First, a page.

There are different types of recharge, such as constructing recharge basins, but this presentation will look specifically at recharge on agricultural fields, also known as on-farm recharge.
“There are a lot of potential benefits of on-farm recharge,” said Ms. Broadhead. “There are also a lot of people who are concerned – and justifiably so – that on-farm recharge has the potential to mobilize contaminants and impact drinking water. But there’s also potential to apply enough water during recharge to possibly dilute what is flushed into the groundwater. So what we’re trying to understand is how on-farm recharge can lead to clean drinking water, or at the very least, prevent water quality problems.”
There are multiple methods of recharge and many different contaminants out there, such as pesticides and arsenic, but Sustainable Conservation’s work is focused specifically on the potential impacts of on-farm recharge on salts and, in particular, nitrates.
She acknowledged that Sustainable Conservation had a lot of help from a wide range of perspectives and expertise, including academics, scientists, irrigation districts, GSAs and their consultants, environmental justice and Conservation NGOs, government staff, and grower representatives.
“As you can imagine, with a lot of different stakeholders, there are really a lot of different perspectives, and sometimes those viewpoints can be conflicting,” she said. “So we were able to address these conflicts by balancing two core principles: The first is that the science is the foundation of the work, but we recognize that the science is not yet settled and it’s still evolving. And second, we want to keep community concerns front and center.”
Sustainable Conservation has produced a white paper that gives an overview of the most current and peer-reviewed literature that forms the scientific foundation on protecting and even possibly improving groundwater quality under on-farm recharge. In addition, there is a nitrate brief targeted towards growers, water planners, and communities which summarizes the nitrate-specific findings from the white paper.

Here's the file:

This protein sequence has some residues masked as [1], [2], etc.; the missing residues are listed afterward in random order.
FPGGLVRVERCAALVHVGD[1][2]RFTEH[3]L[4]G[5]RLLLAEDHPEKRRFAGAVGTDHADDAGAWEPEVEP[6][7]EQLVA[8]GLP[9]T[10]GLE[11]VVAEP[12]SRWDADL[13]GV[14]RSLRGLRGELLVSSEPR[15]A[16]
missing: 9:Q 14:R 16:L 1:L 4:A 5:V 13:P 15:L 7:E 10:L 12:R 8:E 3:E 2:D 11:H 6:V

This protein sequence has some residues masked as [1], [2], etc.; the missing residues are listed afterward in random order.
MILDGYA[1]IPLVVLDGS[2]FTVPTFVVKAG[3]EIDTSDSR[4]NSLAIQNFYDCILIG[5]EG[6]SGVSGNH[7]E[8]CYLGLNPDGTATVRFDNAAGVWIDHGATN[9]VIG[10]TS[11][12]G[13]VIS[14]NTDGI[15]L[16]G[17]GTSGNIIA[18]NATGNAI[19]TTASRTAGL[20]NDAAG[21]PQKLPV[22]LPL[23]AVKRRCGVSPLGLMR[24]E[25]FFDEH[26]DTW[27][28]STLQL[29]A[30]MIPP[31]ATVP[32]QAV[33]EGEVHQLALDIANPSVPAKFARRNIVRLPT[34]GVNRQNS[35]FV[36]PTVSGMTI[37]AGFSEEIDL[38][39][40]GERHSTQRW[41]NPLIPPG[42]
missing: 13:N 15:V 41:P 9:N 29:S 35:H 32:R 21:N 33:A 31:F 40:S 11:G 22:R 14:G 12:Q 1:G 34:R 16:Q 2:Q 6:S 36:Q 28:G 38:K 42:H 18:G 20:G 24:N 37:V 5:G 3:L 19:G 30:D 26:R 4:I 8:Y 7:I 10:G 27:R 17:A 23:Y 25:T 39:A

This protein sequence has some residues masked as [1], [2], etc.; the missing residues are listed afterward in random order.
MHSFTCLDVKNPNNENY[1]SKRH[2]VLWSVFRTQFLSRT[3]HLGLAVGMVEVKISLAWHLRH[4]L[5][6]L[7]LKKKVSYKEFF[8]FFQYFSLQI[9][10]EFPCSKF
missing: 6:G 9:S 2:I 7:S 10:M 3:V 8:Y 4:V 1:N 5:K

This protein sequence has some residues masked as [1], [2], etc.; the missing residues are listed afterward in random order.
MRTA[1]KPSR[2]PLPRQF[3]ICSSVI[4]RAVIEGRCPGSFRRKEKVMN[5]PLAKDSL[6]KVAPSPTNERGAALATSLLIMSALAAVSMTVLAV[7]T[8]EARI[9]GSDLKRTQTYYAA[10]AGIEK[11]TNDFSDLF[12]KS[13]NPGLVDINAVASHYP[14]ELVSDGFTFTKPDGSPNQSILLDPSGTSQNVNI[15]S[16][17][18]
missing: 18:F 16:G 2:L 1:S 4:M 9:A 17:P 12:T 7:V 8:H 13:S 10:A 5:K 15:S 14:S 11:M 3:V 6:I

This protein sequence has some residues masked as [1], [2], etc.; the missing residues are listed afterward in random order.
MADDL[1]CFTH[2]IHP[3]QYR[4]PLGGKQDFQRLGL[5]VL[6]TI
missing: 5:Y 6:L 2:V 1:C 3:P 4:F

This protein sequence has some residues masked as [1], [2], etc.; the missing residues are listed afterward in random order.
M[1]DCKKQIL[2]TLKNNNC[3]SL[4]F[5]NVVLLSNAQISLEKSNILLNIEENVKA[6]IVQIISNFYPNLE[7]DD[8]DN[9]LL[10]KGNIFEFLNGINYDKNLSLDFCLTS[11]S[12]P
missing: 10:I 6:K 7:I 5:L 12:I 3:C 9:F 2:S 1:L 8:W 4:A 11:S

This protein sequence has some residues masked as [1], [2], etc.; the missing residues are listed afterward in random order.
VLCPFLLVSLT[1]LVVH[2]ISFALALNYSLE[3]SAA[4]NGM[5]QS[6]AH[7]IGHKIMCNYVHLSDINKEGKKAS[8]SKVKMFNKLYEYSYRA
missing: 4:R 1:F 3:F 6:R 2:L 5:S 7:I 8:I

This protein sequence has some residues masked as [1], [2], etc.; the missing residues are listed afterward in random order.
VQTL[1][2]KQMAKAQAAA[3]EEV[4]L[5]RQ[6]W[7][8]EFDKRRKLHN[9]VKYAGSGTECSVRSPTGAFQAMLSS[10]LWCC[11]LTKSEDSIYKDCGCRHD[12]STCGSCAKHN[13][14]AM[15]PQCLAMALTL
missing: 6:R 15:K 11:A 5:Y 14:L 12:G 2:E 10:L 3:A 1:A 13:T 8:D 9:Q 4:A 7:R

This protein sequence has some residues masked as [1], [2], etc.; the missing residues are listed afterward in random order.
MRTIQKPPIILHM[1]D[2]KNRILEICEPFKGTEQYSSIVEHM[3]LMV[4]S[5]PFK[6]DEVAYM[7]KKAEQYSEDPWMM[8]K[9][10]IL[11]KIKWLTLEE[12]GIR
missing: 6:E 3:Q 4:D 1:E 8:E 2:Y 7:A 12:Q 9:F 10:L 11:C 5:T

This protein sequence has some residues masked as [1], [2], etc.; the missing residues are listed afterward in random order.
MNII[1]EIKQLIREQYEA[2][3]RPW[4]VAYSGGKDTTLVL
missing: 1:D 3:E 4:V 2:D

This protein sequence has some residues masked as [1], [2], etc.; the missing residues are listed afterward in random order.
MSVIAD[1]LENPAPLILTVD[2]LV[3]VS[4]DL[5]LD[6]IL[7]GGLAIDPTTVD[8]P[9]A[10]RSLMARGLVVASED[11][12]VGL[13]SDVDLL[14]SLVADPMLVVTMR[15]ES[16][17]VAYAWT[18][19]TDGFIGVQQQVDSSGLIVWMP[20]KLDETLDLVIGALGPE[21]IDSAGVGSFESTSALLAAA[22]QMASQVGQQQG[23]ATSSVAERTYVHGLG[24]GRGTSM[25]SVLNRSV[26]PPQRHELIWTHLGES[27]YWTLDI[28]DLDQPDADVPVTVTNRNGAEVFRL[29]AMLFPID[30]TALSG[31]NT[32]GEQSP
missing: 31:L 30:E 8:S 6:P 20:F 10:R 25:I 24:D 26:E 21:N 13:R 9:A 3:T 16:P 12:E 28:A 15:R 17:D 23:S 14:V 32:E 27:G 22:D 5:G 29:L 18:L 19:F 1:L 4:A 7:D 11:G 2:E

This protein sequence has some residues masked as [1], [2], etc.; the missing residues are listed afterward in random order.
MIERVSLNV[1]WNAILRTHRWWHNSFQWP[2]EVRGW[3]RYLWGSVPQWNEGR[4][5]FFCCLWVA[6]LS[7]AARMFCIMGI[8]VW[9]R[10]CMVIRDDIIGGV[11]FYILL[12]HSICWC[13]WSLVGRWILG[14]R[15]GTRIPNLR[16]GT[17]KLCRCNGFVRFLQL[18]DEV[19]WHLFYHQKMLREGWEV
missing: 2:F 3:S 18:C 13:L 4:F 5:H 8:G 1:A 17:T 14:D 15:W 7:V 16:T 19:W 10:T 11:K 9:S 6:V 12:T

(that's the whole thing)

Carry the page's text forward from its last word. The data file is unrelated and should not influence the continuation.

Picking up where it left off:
One of the main findings is that nitrate is bad, and it’s likely to get worse in a lot of places in the Central Valley. The map on the slide, produced through the CV-SALTS process, shows the areas of the state in red where nitrate levels are already exceeding drinking water quality standards.
“These red areas are likely to get bigger before they diminish, regardless of management actions like recharge,” said Ms. Broadhead. “A lot of this contamination is due to over-application of nitrogen fertilizer in prior years and even decades. So given that this nitrate has been and still is going to be seeping into the ground, the will still be ongoing nitrate leaching, with or without recharge, from below the root zone.”
One of the most important things from the research found that the most important thing to protect water quality under on-farm recharge is to minimize any further nitrate leaching below the root zone.
“The irrigated lands regulatory program is hopefully ensuring that growers are adhering to best practices,” she said. “But we should also recognize that the work to practically reduce nitrogen leaching on farms is not easily done, and it’s going to take some time. There is still a lot of research, guidance, and tools to be developed.”
The figure is an example of active work to help farmers improve their nitrogen use efficiency that emphasizes the ‘4 Rs’ of nutrient management – which is applying nitrogen at the right rate, at the right time, in the right place, with the right source.
Sustainable Conservation provides field scale considerations for growers to minimize nitrate leaching under on-farm recharge, such as targeting recharge on crops that have lower nitrate demand, like grapes or alfalfa. These could also be useful for GSAs and irrigation districts in developing guidelines and prioritization tools for recharge.